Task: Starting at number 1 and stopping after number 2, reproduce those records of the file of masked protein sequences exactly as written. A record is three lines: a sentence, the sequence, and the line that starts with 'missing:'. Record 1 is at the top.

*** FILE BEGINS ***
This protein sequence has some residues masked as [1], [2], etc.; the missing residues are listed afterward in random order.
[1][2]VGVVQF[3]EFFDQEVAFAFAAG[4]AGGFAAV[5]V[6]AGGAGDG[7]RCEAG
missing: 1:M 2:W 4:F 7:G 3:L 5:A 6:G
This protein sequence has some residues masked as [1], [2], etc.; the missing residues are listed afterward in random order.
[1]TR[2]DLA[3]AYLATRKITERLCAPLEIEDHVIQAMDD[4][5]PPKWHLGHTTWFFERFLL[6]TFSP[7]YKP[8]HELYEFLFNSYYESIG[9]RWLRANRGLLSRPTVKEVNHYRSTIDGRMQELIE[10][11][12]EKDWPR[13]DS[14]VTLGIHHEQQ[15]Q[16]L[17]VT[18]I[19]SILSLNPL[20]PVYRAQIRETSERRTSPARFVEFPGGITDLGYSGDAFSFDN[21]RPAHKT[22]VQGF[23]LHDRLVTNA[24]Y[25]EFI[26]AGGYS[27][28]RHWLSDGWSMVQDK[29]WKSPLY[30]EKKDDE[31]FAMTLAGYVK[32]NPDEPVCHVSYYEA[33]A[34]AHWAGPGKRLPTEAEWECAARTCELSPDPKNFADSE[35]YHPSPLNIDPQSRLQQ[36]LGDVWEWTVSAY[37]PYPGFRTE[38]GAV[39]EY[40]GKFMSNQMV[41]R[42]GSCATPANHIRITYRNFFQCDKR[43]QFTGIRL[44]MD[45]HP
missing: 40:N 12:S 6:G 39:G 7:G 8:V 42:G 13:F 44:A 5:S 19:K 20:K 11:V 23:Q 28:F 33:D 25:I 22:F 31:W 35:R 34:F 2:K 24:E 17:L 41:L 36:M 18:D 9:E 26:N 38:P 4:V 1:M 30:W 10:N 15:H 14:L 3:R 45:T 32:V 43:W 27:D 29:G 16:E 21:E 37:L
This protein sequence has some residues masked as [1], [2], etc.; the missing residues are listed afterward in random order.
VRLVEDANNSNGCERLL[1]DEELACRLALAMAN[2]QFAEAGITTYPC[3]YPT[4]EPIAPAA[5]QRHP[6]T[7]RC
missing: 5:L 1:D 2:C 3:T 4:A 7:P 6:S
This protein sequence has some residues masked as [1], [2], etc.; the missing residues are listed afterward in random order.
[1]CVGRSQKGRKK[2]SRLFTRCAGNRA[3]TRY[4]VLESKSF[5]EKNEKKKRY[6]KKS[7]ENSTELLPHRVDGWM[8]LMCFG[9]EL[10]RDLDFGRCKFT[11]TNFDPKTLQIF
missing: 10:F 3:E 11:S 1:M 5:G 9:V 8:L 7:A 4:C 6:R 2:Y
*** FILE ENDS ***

This protein sequence has some residues masked as [1], [2], etc.; the missing residues are listed afterward in random order.
[1][2]VGVVQF[3]EFFDQEVAFAFAAG[4]AGGFAAV[5]V[6]AGGAGDG[7]RCEAG
missing: 1:M 2:W 4:F 7:G 3:L 5:A 6:G
This protein sequence has some residues masked as [1], [2], etc.; the missing residues are listed afterward in random order.
[1]TR[2]DLA[3]AYLATRKITERLCAPLEIEDHVIQAMDD[4][5]PPKWHLGHTTWFFERFLL[6]TFSP[7]YKP[8]HELYEFLFNSYYESIG[9]RWLRANRGLLSRPTVKEVNHYRSTIDGRMQELIE[10][11][12]EKDWPR[13]DS[14]VTLGIHHEQQ[15]Q[16]L[17]VT[18]I[19]SILSLNPL[20]PVYRAQIRETSERRTSPARFVEFPGGITDLGYSGDAFSFDN[21]RPAHKT[22]VQGF[23]LHDRLVTNA[24]Y[25]EFI[26]AGGYS[27][28]RHWLSDGWSMVQDK[29]WKSPLY[30]EKKDDE[31]FAMTLAGYVK[32]NPDEPVCHVSYYEA[33]A[34]AHWAGPGKRLPTEAEWECAARTCELSPDPKNFADSE[35]YHPSPLNIDPQSRLQQ[36]LGDVWEWTVSAY[37]PYPGFRTE[38]GAV[39]EY[40]GKFMSNQMV[41]R[42]GSCATPANHIRITYRNFFQCDKR[43]QFTGIRL[44]MD[45]HP
missing: 40:N 12:S 6:G 39:G 7:G 8:V 42:G 13:F 44:A 5:S 19:K 20:K 11:V 23:Q 28:F 33:D 25:I 22:F 31:W 35:R 34:F 2:K 24:E 17:L 41:L 36:M 18:D 9:E 26:N 38:P 4:V 1:M 30:W 10:N 15:H 14:L 3:R 45:T 32:V 43:W 27:D 29:G 16:E 21:E 37:L